Wednesday, July 21, 2010
Night Horse - Perdition Hymns
It’s hard to make 70s-style hard rock sound new anymore. It’s been around the block so damn many times, not only in the Me Decade but even now – just check your average underground rock club. That’s not to say a lot of the revivalist acts aren’t good– just that they have a distinctly retro whiff coming off of them, making them mostly guilty pleasures. But there are some bands who play the style not as a retreat from or reaction to any perceived flaws in modern music, but just because for them it’s timeless and they dig it.
Night Norse is one of those bands. While the L.A. quintet draws on familiar sources – Foghat, Lynyrd Skynyrd, the Faces – for the stew served on Perdition Hymns, it tastes remarkably fresh. That’s partly because, like its Midwestern contemporary Five Horse Johnson, the band incorporates the blues without really being a blues band – it understands the essence without feeling the need to prove its prowess. (Cf. Same Old Blues, a ballad that has more in common with Charles Brown than the Allman Bros.) It’s also partly because of things like the psychedelic guitar intro of Hard to Bear or the charisma of vocalist Sam James Velde. Mainly, though, it’s because the Horse means it. The band writes robust songs a la Angel Eyes, Shake Your Blues and Black Clouds (the soulful ballad the Black Crowes have trying to create for two decades) and plays ‘em with neither irony nor melodrama. Perdition Hymns is the kind of meat and potatoes rock & roll that reminds you why such simple, wholesome fare is so nutritious in the first place.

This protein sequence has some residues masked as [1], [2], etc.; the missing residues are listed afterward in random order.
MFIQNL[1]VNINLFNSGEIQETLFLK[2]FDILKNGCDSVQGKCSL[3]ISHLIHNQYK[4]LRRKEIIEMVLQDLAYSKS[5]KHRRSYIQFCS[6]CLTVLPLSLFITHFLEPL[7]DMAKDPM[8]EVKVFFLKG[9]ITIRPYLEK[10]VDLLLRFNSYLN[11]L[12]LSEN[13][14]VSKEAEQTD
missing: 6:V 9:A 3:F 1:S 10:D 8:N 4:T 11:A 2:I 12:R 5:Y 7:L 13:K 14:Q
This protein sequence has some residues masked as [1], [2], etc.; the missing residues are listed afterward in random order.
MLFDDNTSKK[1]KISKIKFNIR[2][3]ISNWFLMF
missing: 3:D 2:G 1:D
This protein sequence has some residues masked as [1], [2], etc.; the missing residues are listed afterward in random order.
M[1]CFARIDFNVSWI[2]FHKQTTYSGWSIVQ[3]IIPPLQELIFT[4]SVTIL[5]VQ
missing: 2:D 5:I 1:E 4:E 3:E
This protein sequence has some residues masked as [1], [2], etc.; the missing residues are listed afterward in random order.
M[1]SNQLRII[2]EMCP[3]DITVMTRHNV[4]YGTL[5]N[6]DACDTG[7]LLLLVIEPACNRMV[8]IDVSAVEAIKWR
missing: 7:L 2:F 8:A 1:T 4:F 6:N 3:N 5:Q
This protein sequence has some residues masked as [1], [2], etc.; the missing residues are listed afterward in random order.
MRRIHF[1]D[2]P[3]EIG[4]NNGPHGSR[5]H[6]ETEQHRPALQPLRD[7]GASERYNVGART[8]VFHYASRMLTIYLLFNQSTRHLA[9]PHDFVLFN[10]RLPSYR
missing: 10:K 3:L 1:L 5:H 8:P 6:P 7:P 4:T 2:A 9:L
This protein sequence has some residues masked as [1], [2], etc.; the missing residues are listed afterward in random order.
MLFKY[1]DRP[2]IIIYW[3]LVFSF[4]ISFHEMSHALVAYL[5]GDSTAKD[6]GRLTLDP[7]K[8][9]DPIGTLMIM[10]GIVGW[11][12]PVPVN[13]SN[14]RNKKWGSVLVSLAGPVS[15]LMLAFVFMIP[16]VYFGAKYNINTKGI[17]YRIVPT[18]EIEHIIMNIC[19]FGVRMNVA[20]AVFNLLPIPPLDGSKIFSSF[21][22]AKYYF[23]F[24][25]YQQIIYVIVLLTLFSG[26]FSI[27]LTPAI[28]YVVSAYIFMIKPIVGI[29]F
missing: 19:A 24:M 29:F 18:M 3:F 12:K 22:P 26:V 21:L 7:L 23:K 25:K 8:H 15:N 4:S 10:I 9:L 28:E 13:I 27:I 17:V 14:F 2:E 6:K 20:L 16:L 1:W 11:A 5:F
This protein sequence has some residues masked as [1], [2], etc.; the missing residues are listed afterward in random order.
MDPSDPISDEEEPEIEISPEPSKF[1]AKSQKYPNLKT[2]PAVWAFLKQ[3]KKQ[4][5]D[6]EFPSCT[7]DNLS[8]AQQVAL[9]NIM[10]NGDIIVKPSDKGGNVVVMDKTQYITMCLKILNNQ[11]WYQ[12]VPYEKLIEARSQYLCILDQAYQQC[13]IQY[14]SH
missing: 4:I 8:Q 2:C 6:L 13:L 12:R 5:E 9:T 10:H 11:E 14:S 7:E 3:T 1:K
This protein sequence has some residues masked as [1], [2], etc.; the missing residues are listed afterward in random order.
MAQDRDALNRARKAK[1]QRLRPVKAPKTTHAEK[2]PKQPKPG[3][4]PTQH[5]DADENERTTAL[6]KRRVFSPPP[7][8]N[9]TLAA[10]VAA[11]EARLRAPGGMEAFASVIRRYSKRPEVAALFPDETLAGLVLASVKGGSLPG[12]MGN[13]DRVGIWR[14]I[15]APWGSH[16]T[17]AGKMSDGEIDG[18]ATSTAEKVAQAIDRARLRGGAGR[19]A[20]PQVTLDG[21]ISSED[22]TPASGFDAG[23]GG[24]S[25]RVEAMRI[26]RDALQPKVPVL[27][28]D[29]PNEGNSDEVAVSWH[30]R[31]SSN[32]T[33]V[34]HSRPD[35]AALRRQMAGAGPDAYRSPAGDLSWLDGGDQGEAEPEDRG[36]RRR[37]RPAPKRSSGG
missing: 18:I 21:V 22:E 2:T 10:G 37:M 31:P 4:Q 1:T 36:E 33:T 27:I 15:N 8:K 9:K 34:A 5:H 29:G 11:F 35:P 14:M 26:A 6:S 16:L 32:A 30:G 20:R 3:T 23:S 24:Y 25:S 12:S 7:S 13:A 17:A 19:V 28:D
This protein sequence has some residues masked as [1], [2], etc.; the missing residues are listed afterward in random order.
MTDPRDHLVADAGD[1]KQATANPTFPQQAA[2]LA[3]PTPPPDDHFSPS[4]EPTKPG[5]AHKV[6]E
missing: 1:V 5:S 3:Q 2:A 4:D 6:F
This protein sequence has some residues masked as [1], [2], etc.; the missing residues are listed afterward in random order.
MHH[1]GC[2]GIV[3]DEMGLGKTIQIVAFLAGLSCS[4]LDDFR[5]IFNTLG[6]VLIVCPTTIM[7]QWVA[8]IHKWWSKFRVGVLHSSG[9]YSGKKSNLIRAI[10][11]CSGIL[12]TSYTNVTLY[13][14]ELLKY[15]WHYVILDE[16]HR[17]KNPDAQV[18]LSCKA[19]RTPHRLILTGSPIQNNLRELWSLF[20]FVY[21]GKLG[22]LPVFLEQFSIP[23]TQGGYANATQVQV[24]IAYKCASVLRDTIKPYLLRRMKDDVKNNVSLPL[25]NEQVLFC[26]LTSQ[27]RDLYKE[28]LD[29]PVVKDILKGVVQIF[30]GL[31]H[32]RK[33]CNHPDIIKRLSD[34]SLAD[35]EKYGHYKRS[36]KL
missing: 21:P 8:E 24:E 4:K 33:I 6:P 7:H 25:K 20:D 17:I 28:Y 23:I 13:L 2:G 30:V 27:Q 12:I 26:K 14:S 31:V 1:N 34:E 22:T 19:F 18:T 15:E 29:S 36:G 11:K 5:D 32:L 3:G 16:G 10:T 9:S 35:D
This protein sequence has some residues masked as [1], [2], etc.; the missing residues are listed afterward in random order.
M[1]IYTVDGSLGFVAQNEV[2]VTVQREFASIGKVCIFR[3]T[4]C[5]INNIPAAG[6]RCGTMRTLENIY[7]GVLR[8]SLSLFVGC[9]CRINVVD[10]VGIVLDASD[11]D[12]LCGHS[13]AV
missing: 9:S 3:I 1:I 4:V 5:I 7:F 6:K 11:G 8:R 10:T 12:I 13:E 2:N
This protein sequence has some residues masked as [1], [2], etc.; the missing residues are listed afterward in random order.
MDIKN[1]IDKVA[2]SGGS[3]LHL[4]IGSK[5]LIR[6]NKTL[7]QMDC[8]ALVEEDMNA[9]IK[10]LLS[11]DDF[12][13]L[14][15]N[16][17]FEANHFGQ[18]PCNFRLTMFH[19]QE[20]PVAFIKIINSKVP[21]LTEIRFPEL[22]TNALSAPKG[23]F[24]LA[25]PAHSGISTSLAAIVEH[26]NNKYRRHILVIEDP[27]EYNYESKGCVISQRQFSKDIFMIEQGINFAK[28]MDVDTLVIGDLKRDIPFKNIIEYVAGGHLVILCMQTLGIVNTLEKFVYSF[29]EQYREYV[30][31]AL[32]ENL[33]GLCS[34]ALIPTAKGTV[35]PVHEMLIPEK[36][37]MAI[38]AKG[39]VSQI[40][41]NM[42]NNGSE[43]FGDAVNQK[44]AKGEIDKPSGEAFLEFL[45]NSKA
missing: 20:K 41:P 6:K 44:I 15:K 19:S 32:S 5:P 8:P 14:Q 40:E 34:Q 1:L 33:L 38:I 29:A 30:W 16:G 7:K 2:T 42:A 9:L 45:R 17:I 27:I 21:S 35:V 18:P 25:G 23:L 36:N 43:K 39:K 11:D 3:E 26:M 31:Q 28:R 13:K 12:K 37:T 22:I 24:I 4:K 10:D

- Michael Toland